Lienzo de San Pedro Ixcatlan, [between 1775 and 1850].

Manuscript, Book
Mayan languages
1 item : cloth ; 1280 x 1380 mm.


Getty AAT genre
Contained in
Robert Garrett collection, ca. 1340 B.C.-1900s.
[between 1775 and 1850].
Linen? sheet, made of two pieces sewn together. The lienzo is painted in blue, gray, tan, yellow, and perhaps green. The figures are outlined in black ink or with a gray wash. The style of the drawings and the calligraphy of the glosses is late; place glyphs do not reflect the forms used in the 16th century. The Princeton lienzo is a copy or an adaptation of an earlier original and may have been painted in the 18th or even the 19th century.
Linking notes
Forms part of the Robert Garrett Collection (C0744).
Summary note
The lienzo is a map of a region around San Pedro Ixcatlan in the ex-district of Tuxtepec in the Mazatec Indian area of northern Oaxaca, Mexico. At the center is an historical scene and a Nahuatl text that describe the arrival of the Spanish conquistador, Juan Marques, in 1521, the baptism of an Indian lord who took the name of Juan de Mendoza, and an encomendero of the de Nava family, encomenderos of Ixcatlan from about 1546-1603. Several rivers are also shown as are a number of place glyphs and mountains, most of which are glossed in Nahuatl. Near the center is a long text in Nahuatl and elsewhere, particularly around the periphery, are 19 glossed place names, 18 of which are in Nahuatl. Other titles: Lienzo de San Pedro Ixcatlan; San Miguel Soyaltepec; Lienzo de Tuztepec.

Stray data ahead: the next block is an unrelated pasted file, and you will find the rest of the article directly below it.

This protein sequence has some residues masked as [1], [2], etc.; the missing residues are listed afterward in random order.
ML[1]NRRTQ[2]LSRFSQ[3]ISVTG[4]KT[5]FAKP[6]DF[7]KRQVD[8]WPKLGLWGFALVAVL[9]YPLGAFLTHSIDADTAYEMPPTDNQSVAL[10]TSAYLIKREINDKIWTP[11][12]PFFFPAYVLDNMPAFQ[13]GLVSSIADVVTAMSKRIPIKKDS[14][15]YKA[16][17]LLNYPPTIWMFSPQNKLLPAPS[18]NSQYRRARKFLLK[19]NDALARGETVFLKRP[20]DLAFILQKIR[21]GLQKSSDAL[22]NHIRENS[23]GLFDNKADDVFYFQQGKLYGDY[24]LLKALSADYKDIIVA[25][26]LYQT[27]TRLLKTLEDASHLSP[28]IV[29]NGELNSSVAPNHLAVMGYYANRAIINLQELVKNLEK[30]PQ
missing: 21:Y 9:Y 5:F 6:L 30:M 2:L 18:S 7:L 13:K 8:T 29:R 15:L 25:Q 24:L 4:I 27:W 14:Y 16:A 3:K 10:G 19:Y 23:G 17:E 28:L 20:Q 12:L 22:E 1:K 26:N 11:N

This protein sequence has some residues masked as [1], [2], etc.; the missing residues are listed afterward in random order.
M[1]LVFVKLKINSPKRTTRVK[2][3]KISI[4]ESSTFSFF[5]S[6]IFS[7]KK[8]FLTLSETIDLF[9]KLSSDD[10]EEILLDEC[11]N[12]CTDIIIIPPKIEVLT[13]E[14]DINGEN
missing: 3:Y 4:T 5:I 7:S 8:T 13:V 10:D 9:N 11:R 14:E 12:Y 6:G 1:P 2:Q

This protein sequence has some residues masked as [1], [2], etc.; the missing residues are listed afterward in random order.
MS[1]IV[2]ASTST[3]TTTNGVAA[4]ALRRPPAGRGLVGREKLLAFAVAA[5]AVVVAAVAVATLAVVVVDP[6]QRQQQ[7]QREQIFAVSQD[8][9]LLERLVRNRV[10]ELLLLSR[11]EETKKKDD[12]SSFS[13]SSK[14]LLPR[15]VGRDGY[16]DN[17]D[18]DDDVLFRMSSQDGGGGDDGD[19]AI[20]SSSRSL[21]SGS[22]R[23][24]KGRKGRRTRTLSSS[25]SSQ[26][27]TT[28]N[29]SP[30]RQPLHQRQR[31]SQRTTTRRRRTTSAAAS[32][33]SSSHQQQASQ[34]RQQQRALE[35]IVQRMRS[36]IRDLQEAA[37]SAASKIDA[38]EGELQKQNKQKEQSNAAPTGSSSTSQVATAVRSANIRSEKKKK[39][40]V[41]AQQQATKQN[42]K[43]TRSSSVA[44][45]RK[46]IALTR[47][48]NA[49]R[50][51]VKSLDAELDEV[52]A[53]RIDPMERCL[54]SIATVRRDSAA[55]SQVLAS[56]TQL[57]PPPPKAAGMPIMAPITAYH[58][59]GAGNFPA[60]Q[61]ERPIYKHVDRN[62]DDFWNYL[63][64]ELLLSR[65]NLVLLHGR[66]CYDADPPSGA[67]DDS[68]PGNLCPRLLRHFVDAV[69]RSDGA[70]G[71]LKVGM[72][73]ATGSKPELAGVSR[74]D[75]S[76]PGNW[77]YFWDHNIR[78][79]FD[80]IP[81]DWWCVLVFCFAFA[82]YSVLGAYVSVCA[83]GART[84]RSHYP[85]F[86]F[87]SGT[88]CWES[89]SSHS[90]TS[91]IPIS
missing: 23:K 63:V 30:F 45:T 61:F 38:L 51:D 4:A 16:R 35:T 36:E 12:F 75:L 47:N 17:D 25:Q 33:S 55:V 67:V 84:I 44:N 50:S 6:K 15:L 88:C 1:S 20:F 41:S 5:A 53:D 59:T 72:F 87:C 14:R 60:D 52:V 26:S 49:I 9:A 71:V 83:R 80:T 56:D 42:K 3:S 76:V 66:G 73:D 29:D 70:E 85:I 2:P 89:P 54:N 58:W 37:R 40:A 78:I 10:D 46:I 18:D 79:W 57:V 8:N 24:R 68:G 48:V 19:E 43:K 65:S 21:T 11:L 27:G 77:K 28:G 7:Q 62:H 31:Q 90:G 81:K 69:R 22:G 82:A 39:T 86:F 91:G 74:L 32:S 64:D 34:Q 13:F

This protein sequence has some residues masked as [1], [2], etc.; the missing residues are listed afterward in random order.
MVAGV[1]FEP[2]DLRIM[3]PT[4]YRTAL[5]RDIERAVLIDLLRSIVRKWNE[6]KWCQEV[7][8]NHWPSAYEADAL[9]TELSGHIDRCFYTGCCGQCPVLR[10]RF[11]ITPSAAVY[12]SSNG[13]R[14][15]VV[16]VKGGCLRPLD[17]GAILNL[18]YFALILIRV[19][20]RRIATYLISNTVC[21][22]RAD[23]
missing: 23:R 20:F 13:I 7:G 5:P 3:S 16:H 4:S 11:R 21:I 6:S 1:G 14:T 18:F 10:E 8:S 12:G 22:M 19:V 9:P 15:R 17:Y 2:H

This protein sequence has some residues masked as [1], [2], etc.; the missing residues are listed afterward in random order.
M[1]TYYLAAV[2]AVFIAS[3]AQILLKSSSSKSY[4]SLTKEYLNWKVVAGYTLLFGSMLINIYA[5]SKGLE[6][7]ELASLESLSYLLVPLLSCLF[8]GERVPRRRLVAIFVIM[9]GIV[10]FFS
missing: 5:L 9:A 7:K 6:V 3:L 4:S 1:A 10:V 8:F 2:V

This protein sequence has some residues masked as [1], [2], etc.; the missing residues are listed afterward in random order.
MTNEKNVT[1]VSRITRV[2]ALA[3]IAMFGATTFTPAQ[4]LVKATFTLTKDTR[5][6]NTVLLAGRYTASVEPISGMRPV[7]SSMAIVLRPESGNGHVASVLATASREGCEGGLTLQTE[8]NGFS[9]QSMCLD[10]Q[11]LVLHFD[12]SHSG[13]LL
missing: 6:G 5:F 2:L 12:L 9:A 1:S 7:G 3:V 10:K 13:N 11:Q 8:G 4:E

Language note
Text in Nahuatl with some Spanish.
Early provenance unknown.
Source acquisition
Gift Robert Garrett, 1949.
Publications about
  • In his "Apuntes historicos," Mariano Espinosa (1910: 49-68; 1961: 93-107) mentioned and described most of the places represented by glosses on the lienzo as forming part of the Mazatec "Señorio del Sur" (Seignory of the South). His descriptions appear to derive from the lienzo as well as from other sources. Utilizing various lines of evidence Howard F. Cline has located most of these places on a modern map of the Ixcatlan region. Cline has also identified the place shown on the lienzo as a house painted behind the baptismal scene as Ixcatlan, called "Ayizcatl" by Espinosa. Cline named the copy which he studied the "Lienzo de San Pedro Ixcatlan - San Miguel Soyaltepec".
  • See also Barbara E. Mundy, "National Cartography and Indigenous Space in Mexico," in Early American Cartographers, edited by Martin Brückner (Chapel Hill, NC: University of North Carolina Press, 2011), pp. 380-388.
Cite as
Garrett Mesoamerican Manuscripts, no. 19, Manuscripts Division, Dept. of Rare Books and Special Collections, Princeton University Library.
Other title(s)
  • San Miguel Soyaltepec
  • Lienzo de Tuztepec
Robert Garrett Collection, ca. 1340 B.C.-1900s
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